The metallic taste of blood in my mouth means I am still alive. A familiar smell oozes from the writhing bodies above – urine mixed with feces. A welcome distraction from the stench of rotting corpses beneath. I lay still, hidden by a cover of nakedness. They are my people and in death, they still protect me. I promise to remember.
Muffled sounds of gunfire and screaming - additional weight in the pit. It's nighttime now. It can't be much longer. My hand brushes against cold, hard flesh as I struggle to touch the scrap of paper in my pocket. A small section of a crude sketch, a map I found lying in the muck while moving boulders through the camp. I recognized a village. I call it, Mentesség – Freedom. I etched it in my mind, saving only the corner that leads to freedom.
Above me, a man's voice whispers the Mourners Kaddish. I join in, silently. His voice dies; it is time. Clawing my way to the top, a ladder of bone and paper-thin skin is my only chance. God is with me. I am alive. I have a map.
Sylvia picks at the cheap walnut top of the conference table waiting for her class to arrive. It is the last day of a two-week rotation on the memory unit. A small fragment of laminate breaks free under her nail. Two weeks for students to grasp what science can't fully explain.
"Professor? Can I talk to you?" Andrea is a quiet young lady. She is compassionate and listens carefully. Silvia smiles. She will be a good nurse some day.
"It's about Mr. Levine," Andrea says. She looks at the stark white wall behind Silvia as if measuring her words. "He takes the menu off the dining table at every meal." She pulls a folded piece of peach colored copy paper from her pocket and lays it flat on the table. "He draws on it and then hides it, and does the same thing at the next meal. When I try to take it, he gets very angry."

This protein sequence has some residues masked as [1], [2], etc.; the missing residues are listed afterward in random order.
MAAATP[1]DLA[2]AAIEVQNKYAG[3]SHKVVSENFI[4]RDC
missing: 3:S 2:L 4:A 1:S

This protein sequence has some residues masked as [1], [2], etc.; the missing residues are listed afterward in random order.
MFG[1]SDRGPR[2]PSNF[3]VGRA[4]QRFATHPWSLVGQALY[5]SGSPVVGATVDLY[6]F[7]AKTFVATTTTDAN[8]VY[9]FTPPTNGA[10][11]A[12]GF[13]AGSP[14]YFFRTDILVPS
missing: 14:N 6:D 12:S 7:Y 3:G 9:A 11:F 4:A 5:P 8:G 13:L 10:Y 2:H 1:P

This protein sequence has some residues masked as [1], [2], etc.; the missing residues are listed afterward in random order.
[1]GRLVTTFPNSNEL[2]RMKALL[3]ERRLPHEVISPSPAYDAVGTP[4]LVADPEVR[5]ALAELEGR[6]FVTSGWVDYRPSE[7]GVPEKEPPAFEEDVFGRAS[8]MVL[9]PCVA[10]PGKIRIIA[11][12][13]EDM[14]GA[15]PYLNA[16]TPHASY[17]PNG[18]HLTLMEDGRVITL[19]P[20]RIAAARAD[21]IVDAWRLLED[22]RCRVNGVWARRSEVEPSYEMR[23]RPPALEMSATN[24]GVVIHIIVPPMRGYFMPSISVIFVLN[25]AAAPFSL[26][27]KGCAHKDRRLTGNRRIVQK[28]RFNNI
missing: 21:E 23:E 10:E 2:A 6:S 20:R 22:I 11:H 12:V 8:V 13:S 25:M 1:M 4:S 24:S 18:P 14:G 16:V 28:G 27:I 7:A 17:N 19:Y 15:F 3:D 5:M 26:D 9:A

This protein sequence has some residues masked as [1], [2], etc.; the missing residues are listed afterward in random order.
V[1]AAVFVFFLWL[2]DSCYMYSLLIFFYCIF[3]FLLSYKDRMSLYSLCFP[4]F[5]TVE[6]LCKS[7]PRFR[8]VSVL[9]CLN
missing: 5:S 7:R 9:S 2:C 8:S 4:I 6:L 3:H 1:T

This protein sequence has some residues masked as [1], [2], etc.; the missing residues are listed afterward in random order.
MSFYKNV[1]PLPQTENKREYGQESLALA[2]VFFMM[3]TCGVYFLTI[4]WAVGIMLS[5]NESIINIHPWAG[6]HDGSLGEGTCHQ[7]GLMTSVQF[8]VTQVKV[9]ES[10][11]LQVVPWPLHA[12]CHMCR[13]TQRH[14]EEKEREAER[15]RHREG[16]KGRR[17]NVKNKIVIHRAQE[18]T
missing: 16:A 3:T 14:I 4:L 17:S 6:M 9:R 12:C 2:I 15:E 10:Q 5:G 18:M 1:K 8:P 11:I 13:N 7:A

Silva looks at the paper, black block print listing the morning meal, covered with lines of crayon in a childlike scrawl. "Don't try to take it," Silvia replies. It seems like a simple response to such a complex inquiry, but thirty years as a nurse has not afforded her all of the answers to Alzheimer's disease. The best way she knows to explain it to a young student is to equivocate it to someone locked inside a house: and only they are aware of what the interior looks like. "It's just a cheap piece of copy paper, give it back to him. Most likely, he's reliving a memory." Hopefully, she says to herself, it's a pleasant one.
Andrea picks up the menu, looking again at the scribbled bold lines. "Professor? I have to ask...what are those numbers on his arm? Was he in prison?"
Silvia rubs her temples. "Much worse than prison. He's a Holocaust survivor."
"Oh," Andrea whispers. She traces one of the lines with a thin finger. Then another. And another. They twist and turn across the pale background, yet all seem to lead to a final haven. "Oh," she whispers again. She refolds the menu, careful to use the existing creases, then tears a small corner from it and places it in her pocket.